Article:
Heap (Priority Queue)

A Heap, particularly in the context of a Priority Queue, is an abstract data structure that plays a crucial role in computer science and programming. To understand it from first principles, let's start with its basic characteristics and then delve into how it operates and is implemented.

1. What is a Heap?

At its core, a heap is a specialized tree-based data structure. It satisfies two primary properties:

  • Heap Property: This can be of two types:

    • Min-Heap: The key (value) of each node is greater than or equal to the key of its parent, with the minimum-key at the root.
    • Max-Heap: The key of each node is less than or equal to the key of its parent, with the maximum-key at the root.
  • Shape Property: A heap is a complete binary tree. This means that every level, except possibly the last, is fully filled, and all nodes are as far left as possible.

2. Relationship with Priority Queue

A Priority Queue is an abstract data type that operates much like a regular queue or stack data structure, but with an added feature: each element has a "priority" associated with it. In a priority queue, an element with high priority is served before an element with low priority. Heaps are an excellent way to implement priority queues because they allow for efficient access to the highest (or lowest) priority element.

3. Operations in a Heap

The primary operations that a heap must support, particularly for its role in implementing a priority queue, are:

  • Insertion (add): Adds a new element to the heap. The process is as follows:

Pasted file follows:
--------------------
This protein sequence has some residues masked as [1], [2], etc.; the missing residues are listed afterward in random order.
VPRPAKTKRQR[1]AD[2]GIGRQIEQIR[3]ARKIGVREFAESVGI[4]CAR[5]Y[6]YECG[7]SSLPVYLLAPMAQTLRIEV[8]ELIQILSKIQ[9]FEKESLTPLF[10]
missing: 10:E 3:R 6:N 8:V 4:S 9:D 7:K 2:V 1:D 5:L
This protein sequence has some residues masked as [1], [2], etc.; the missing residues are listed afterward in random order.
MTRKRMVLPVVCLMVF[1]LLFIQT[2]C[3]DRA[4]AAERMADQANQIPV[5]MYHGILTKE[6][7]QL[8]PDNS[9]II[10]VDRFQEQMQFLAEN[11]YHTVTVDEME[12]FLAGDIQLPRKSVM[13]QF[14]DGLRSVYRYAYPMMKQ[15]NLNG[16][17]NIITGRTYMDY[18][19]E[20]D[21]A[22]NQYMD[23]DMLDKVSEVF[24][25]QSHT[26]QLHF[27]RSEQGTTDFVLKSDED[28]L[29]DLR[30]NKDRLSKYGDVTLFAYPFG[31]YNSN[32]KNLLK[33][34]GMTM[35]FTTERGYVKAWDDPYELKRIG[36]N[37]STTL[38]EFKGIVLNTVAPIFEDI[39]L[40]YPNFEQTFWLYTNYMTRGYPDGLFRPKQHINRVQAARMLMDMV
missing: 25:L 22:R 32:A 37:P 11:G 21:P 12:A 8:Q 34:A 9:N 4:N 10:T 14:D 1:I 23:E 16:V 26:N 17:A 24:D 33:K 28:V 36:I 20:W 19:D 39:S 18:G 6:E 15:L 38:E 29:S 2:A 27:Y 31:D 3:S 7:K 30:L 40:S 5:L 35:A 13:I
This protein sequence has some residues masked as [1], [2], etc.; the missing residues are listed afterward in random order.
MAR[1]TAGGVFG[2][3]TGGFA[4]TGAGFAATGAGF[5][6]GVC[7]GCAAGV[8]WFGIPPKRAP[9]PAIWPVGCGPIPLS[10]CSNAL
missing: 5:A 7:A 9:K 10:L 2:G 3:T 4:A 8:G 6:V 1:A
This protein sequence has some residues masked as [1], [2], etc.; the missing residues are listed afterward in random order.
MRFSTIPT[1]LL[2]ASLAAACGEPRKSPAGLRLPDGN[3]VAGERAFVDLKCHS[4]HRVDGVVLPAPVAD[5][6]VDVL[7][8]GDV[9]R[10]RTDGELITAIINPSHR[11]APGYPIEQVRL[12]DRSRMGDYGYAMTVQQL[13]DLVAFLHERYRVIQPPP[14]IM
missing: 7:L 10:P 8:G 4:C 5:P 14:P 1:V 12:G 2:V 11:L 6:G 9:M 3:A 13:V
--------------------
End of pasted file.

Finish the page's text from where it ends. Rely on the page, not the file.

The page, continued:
1. The new element is initially appended to the last position of the heap (maintaining the shape property).
    2. The heap property is restored by comparing the added element with its parent and moving it up the tree (heapify up or bubble up) until the heap property is restored.
  • Removal (poll): Removes and returns the root element (the max in a max-heap or min in a min-heap) of the heap. The process is:

    1. The root element is removed, and the last element in the heap is temporarily moved to the root position (to maintain the shape property).
    2. The heap property is then restored by comparing the new root with its children and swapping it with one of them (heapify down or bubble down) until the heap property is restored.
  • Peek: Returns the root element without removing it from the heap.

4. Efficiency

Heaps are efficient for both access and mutation:

  • Access: The top priority element can be accessed in O(1) time.
  • Insertion and Removal: Both operations can be performed in O(log n) time, where n is the number of elements in the heap. This is because the height of a complete binary tree (which a heap is) is log n, and the operations require traversing at most from the root to a leaf or vice versa.

5. Implementation

Heaps are usually implemented using arrays (or lists in some languages), where the children of the element at index i are found at indexes 2i + 1 and 2i + 2, and the parent of an element at index i is found at index (i-1)/2.


Heaps, particularly when used as priority queues, offer a highly efficient means of managing data in a way that allows quick access to the highest or lowest priority elements. They are a fundamental data structure in computer science, used in various applications like sorting algorithms (Heap Sort), graph algorithms (like Dijkstra's algorithm), and many others. Their combination of efficiency and simplicity makes them an important tool in the programmer's toolkit.